Relationships don't bloom overnight. Like a sprig of Bermudagrass, they take time to cultivate. Shown the proper attention and care, eventually they can blossom and mature. That's how Rose Bowl field superintendent Will Schnell and Brandt territory manager Michael Steve look upon their relationship.
"Typically if I'm within 100 miles, I'll just pop over to make sure everything's good. Not that they need me," Steve said. "I always come several days before the Rose Bowl, not that I can change anything at that point, but Will likes the support.
"These people are not just my customers; they're my friends."
It took time to reach that point, and that relationship now also includes the nearby golf course that is so essential to game day operations at the Rose Bowl. When the two first met nearly 12 years ago, Steve had just started with Grigg Brothers (long before the company was acquired by Brandt in 2014) and Schnell was 10 years on the job in Pasadena and was using a competitor's product.
"Before I came, Will was using a couple of our products on a limited basis," Steve said. "I started working more closely with him, meeting with him and paying attention to him and coming here a lot and developing that relationship."
Best management practices, including fertility, are a big deal here. In a sea of American sports stadiums, the Rose Bowl is its biggest fish. Nicknamed America's Stadium, it has a rich history that dates nearly 100 years and is home to college football's oldest postseason game. Its field is widely regarded as the finest playing surface in American sports and the way Schnell's team manages it draws comparisons to Augusta National Golf Club.
"Their products are simple and easy to use," Schnell said. "I know I'm not going to get in trouble, and that allows me to focus my attention on other things."
The reputation of the stadium and its field are not taken lightly by Schnell, and he makes sure his team is aware of that history, and that has helped promote teamwork and camaraderie that includes Steve.
"It's a lot more than just growing grass. We're all a family here," Schnell said. "Mike is a big part of our success here, and he's part of our family."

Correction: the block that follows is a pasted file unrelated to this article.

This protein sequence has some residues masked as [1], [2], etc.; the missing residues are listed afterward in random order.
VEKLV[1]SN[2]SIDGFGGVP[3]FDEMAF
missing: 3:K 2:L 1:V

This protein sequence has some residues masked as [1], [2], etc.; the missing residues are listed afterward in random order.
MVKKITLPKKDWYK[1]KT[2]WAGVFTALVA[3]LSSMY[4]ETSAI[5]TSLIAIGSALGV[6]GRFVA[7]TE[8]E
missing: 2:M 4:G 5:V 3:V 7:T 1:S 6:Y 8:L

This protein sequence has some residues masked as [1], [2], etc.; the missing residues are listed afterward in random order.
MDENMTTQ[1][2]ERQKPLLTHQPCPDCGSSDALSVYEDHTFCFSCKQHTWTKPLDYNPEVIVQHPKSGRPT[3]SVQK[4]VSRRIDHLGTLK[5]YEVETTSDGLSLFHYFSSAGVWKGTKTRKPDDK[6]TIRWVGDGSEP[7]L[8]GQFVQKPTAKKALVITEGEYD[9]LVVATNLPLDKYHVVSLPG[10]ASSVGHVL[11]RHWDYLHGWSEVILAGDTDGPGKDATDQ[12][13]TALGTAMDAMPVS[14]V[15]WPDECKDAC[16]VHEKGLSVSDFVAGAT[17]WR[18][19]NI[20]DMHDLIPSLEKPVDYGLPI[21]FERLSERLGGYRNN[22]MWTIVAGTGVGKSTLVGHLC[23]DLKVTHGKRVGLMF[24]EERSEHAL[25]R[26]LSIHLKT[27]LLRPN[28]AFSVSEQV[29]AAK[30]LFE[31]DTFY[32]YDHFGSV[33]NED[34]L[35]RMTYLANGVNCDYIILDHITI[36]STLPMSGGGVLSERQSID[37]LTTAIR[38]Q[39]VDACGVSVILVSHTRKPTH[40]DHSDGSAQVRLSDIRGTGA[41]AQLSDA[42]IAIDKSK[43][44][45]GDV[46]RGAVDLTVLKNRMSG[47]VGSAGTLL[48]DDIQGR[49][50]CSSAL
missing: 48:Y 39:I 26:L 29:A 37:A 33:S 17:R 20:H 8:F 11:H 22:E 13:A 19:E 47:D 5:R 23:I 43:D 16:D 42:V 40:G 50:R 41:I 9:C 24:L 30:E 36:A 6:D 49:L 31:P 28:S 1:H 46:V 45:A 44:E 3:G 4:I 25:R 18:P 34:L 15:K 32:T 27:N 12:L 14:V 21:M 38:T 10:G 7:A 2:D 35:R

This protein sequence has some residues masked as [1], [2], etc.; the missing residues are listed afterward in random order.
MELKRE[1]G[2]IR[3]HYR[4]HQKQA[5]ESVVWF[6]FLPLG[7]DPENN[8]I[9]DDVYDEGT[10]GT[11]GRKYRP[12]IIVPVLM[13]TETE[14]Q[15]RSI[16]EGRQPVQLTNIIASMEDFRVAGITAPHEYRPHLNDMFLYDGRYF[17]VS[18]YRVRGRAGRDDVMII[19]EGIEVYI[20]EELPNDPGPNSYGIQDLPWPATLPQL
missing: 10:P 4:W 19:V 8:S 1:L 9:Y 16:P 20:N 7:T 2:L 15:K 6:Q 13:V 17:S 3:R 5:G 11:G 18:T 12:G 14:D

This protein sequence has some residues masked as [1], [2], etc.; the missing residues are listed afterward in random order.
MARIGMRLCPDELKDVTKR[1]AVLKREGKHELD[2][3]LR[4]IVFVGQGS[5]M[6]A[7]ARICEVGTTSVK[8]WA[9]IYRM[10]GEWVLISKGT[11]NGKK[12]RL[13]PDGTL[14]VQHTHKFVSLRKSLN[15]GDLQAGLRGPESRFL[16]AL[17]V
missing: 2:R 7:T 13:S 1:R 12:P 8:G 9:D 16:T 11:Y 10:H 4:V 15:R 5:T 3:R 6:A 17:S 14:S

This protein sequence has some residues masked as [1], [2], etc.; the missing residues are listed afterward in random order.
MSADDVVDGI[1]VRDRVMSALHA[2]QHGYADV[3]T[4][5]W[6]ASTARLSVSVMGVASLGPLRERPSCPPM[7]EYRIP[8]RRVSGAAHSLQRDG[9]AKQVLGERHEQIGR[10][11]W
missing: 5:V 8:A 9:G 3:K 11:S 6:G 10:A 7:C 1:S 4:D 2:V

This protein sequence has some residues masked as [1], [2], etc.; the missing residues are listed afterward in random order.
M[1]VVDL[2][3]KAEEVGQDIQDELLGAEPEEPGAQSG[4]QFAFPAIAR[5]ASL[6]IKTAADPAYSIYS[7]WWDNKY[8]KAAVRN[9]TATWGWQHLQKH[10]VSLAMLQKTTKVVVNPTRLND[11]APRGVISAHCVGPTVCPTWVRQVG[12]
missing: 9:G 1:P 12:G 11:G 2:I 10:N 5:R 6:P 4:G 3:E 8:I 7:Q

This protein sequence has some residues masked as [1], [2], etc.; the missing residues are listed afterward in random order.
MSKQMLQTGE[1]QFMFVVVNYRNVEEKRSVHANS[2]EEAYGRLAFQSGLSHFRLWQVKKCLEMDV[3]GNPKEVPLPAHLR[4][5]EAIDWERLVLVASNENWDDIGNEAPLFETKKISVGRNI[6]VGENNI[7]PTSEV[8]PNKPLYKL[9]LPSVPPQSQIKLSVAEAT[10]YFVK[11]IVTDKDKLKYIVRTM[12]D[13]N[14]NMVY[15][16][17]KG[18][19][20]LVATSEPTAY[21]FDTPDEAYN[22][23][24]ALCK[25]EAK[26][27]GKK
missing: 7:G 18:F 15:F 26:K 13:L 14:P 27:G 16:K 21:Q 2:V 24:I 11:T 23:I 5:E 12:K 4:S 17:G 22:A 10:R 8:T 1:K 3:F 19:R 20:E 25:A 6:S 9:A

It's a relationship that is pretty uncommon - even in a field known as a relationship business.
"Whenever a (UCLA) game is televised, I watch it to see how the field looks," Steve said. "I'll tell him the field looks great, and he'll correct me: ‘Mike, it's our field, not my field, our field.' "
During a recent visit to the Rose Bowl, Steve noticed that Phil Singer, a member of the field crew, wasn't at work that day. When he asked of Singer's whereabouts, he learned he was in the hospital recovering from a surgical procedure. Steve left the stadium and drove immediately to the hospital.
"When I woke up and saw him, I thought he was an angel and I was dying," Singer laughed.
When a contingent from Brandt, including vice president and general manager Bill Engel, came to the Rose Bowl on New Year's Eve for a tour, Schnell made sure they received the VIP treatment and brought everyone onto the field (pictured at top). He told the story of explaining just whose field this is, anyway.
"I had to slap Mike on the wrist a little bit," Schnell joked. "This is our field, not my field. And now you are part of this too. When I say this is our field, that includes you."
The stadium and adjacent Brookside Golf Course that is used as a parking lot for Rose Bowl events, including football games and concerts, both are owned by the city. The golf course does not receive nearly the same resources directed toward the stadium. During football games and other events, superintendent George Winters and his team hastily make the conversion from golf course to parking lot and back again in the blink of an eye. This includes generator-powered lights and helium-filled balloons that remind people where they've parked.
How many times does Winters fill balloons?
"My budget for helium is more than my budget for fertilizer," he said during the teardown that began minutes after this year's Rose Bowl Game.
Against all odds, Winters produces great putting surfaces. To help him out this last year and this year, Brandt is providing him with a fertilizer program that helps maintain good will between the company, the stadium and the golf course.
"I think our greens are always very good," Winters said. "But I've had a lot of people tell me since we've been on that program that the golf course has never looked so good."
Helping out in a pinch - isn't that what family is for?